This interview with graphic artist Julio Plaza was published in the Zero Hora newspaper of Porto Alegre, written shortly before his first solo exhibition in Brazil, in December 1975. The text revealed his ties to the Concrete poetry group of São Paulo consisting of Décio Pignatari and the brothers Augusto and Haroldo de Campos. The interview also highlights Plaza’s thoughts on the marginalization experienced by an art of ideas that opposes the traditional art markets. His emphasis was targeted toward art with ties to mass media.
The Spanish multimedia artist, professor, and theorist Julio Plaza (1938−2003) played a key role in Brazilian Conceptualism and electronic art. Additionally, in concert with the poet Augusto de Campos, Plaza is recognized for the graphic configuration of several Concrete poems. They also produced artists’ books such as Poemóbiles in 1974 and the Caixa Preta in 1975. Plaza was a professor of multimedia art at the Instituto de Artes da Unicamp in Campinas, as well as a professor in the visual arts department at the ECA/USP [Escola de Comunicações e Artes da Universidade de São Paulo]. He organized and laid the groundwork for the exhibition Arte pelo Telefone: Videotexto, held in São Paulo at the Museu da Imagem e do Somin 1982, and he was placed in charge of the special multimedia exhibition hall of the seventeenth São Paulo Biennial in 1983, a singular moment in the country for electronic art. Plaza dedicated his doctoral thesis, later published as a book, to the idea of intersemiotic translation or the interpretation of verbal signs by means from which literary texts are transposed to both visual and auditory codes.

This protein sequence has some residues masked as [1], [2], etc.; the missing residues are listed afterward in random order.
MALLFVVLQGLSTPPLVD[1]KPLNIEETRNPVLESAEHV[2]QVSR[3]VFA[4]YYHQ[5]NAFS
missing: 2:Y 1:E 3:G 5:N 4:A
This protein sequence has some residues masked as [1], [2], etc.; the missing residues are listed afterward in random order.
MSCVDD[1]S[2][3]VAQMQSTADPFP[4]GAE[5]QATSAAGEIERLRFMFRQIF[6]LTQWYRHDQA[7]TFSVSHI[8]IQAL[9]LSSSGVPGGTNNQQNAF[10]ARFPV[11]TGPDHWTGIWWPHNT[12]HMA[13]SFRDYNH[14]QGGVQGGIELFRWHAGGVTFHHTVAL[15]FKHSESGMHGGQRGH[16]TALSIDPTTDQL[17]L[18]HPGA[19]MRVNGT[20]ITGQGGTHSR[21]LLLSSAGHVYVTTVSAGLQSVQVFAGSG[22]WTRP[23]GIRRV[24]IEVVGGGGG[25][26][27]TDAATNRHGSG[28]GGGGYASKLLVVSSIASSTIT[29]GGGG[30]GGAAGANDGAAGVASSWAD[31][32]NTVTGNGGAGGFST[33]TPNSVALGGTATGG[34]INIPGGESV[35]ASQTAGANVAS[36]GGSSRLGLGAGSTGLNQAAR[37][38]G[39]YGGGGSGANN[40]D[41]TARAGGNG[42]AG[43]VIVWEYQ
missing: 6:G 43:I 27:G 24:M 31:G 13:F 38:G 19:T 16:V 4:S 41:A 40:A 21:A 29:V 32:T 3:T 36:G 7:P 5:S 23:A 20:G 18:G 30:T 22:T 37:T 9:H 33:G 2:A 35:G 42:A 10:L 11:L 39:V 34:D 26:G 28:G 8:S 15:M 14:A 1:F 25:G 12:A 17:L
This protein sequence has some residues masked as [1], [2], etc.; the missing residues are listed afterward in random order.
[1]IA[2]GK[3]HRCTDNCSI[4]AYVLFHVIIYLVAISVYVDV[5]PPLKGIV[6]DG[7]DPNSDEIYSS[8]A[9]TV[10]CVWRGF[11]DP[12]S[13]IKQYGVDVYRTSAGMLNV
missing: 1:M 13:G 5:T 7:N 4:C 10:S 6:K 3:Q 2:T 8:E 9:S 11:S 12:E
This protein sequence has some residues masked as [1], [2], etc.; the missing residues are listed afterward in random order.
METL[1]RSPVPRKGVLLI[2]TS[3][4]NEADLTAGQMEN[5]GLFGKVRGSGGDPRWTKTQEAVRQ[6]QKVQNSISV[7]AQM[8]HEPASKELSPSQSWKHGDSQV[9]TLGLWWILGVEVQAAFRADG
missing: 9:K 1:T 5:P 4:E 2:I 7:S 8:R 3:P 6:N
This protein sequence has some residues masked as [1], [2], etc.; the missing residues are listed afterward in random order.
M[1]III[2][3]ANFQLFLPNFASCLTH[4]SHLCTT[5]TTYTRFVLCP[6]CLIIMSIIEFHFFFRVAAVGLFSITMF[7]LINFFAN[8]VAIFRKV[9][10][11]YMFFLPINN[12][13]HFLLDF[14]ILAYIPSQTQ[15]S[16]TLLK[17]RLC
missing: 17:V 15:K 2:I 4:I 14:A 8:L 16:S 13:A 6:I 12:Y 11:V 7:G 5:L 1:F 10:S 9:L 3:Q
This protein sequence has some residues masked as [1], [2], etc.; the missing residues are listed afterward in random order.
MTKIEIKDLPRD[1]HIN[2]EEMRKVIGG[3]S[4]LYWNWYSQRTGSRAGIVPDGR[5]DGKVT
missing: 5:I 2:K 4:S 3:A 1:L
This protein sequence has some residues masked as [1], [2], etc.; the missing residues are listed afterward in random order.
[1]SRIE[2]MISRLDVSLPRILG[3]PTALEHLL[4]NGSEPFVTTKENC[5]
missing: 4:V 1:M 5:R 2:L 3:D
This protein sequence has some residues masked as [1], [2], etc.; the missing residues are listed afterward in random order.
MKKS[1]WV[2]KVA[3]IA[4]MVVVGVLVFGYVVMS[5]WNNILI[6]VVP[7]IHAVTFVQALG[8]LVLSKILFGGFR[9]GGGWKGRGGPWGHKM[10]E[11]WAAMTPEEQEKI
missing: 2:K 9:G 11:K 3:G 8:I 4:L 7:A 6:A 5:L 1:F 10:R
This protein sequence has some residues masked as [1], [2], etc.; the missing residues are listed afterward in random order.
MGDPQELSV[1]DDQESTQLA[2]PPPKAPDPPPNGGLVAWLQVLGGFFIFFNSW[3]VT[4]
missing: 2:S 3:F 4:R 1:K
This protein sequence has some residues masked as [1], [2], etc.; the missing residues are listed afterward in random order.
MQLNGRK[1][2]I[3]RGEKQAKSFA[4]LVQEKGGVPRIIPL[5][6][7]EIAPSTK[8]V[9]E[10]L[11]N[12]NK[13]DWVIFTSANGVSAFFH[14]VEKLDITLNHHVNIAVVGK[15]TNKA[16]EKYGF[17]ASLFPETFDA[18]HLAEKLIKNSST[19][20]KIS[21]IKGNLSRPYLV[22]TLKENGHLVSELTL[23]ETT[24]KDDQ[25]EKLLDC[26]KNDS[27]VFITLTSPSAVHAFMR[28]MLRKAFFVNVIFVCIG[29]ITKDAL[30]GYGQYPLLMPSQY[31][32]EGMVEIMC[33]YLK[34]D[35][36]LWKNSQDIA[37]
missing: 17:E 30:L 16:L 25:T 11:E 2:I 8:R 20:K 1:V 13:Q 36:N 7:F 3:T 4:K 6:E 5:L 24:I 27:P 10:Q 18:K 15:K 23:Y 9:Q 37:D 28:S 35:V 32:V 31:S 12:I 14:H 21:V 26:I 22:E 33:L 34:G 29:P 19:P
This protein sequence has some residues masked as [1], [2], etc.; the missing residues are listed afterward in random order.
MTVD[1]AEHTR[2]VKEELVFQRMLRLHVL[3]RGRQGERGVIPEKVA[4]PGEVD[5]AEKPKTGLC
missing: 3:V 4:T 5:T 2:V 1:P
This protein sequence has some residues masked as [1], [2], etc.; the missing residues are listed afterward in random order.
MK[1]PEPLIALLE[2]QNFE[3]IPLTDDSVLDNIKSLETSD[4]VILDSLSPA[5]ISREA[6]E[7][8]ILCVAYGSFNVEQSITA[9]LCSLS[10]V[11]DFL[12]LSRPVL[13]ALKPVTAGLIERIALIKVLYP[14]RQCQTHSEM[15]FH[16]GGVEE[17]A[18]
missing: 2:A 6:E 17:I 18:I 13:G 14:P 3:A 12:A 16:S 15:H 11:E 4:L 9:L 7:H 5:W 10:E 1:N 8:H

[For additional reading, please refer to the ICAA digital archive for the following texts by Julio Plaza: “77: quase-apresentação” (1110719), “Arte e interatividade: autor-obra-recepção” (1111093), “Arte e videotexto” (1111090), “Câmara obscura” (doc. no. 1110718), “Imagemega” (1111133), “Info foto: grafias” (1111091), “O livro como forma de arte (I)” (1111238), “O livro como forma de arte (II)” (1111239), “Mail Art: arte em sincronia” (1110592), “Nem oito, nem oitenta: oi, tô aí” (1111270), “Poéticas visuais” (1110587), and “Transcriar” (1111237)].